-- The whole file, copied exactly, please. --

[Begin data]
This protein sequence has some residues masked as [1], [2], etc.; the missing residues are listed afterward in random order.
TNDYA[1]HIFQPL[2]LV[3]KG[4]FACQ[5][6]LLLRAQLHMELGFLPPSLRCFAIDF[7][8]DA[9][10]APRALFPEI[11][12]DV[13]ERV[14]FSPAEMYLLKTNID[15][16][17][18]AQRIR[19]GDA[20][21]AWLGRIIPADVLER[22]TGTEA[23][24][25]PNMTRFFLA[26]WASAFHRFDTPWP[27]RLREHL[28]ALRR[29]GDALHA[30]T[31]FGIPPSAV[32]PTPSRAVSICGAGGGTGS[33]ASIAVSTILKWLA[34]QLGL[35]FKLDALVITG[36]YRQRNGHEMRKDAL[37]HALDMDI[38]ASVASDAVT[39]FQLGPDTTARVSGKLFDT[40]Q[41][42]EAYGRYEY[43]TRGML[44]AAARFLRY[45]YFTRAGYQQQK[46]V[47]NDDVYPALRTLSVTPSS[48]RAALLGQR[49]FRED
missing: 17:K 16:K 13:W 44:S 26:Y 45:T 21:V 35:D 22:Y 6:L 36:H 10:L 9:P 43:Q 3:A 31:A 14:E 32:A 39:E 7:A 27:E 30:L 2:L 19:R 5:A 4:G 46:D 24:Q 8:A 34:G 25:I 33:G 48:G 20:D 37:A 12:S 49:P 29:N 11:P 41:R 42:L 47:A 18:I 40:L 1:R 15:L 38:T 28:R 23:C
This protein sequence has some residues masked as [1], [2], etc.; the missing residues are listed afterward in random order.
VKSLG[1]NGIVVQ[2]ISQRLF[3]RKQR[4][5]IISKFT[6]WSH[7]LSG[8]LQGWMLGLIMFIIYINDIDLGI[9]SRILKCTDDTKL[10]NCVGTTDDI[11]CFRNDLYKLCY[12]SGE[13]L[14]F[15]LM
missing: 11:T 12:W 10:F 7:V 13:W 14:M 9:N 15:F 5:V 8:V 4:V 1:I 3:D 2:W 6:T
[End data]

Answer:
This protein sequence has some residues masked as [1], [2], etc.; the missing residues are listed afterward in random order.
TNDYA[1]HIFQPL[2]LV[3]KG[4]FACQ[5][6]LLLRAQLHMELGFLPPSLRCFAIDF[7][8]DA[9][10]APRALFPEI[11][12]DV[13]ERV[14]FSPAEMYLLKTNID[15][16][17][18]AQRIR[19]GDA[20][21]AWLGRIIPADVLER[22]TGTEA[23][24][25]PNMTRFFLA[26]WASAFHRFDTPWP[27]RLREHL[28]ALRR[29]GDALHA[30]T[31]FGIPPSAV[32]PTPSRAVSICGAGGGTGS[33]ASIAVSTILKWLA[34]QLGL[35]FKLDALVITG[36]YRQRNGHEMRKDAL[37]HALDMDI[38]ASVASDAVT[39]FQLGPDTTARVSGKLFDT[40]Q[41][42]EAYGRYEY[43]TRGML[44]AAARFLRY[45]YFTRAGYQQQK[46]V[47]NDDVYPALRTLSVTPSS[48]RAALLGQR[49]FRED
missing: 17:K 16:K 13:W 44:S 26:Y 45:T 21:V 35:D 22:Y 6:L 36:H 10:L 9:P 43:Q 3:A 31:A 14:E 32:A 39:E 7:A 27:E 30:L 2:L 19:R 5:A 4:G 46:D 24:Q 8:A 34:G 25:I 33:G 48:G 20:D 37:A 12:S 49:P 29:N 11:P 41:R 42:L 47:A 18:I 40:L 1:R 15:L 38:T 28:R 23:C
This protein sequence has some residues masked as [1], [2], etc.; the missing residues are listed afterward in random order.
VKSLG[1]NGIVVQ[2]ISQRLF[3]RKQR[4][5]IISKFT[6]WSH[7]LSG[8]LQGWMLGLIMFIIYINDIDLGI[9]SRILKCTDDTKL[10]NCVGTTDDI[11]CFRNDLYKLCY[12]SGE[13]L[14]F[15]LM
missing: 11:T 12:W 10:F 7:V 13:W 14:M 9:N 15:F 5:V 8:V 4:V 1:I 3:D 2:W 6:T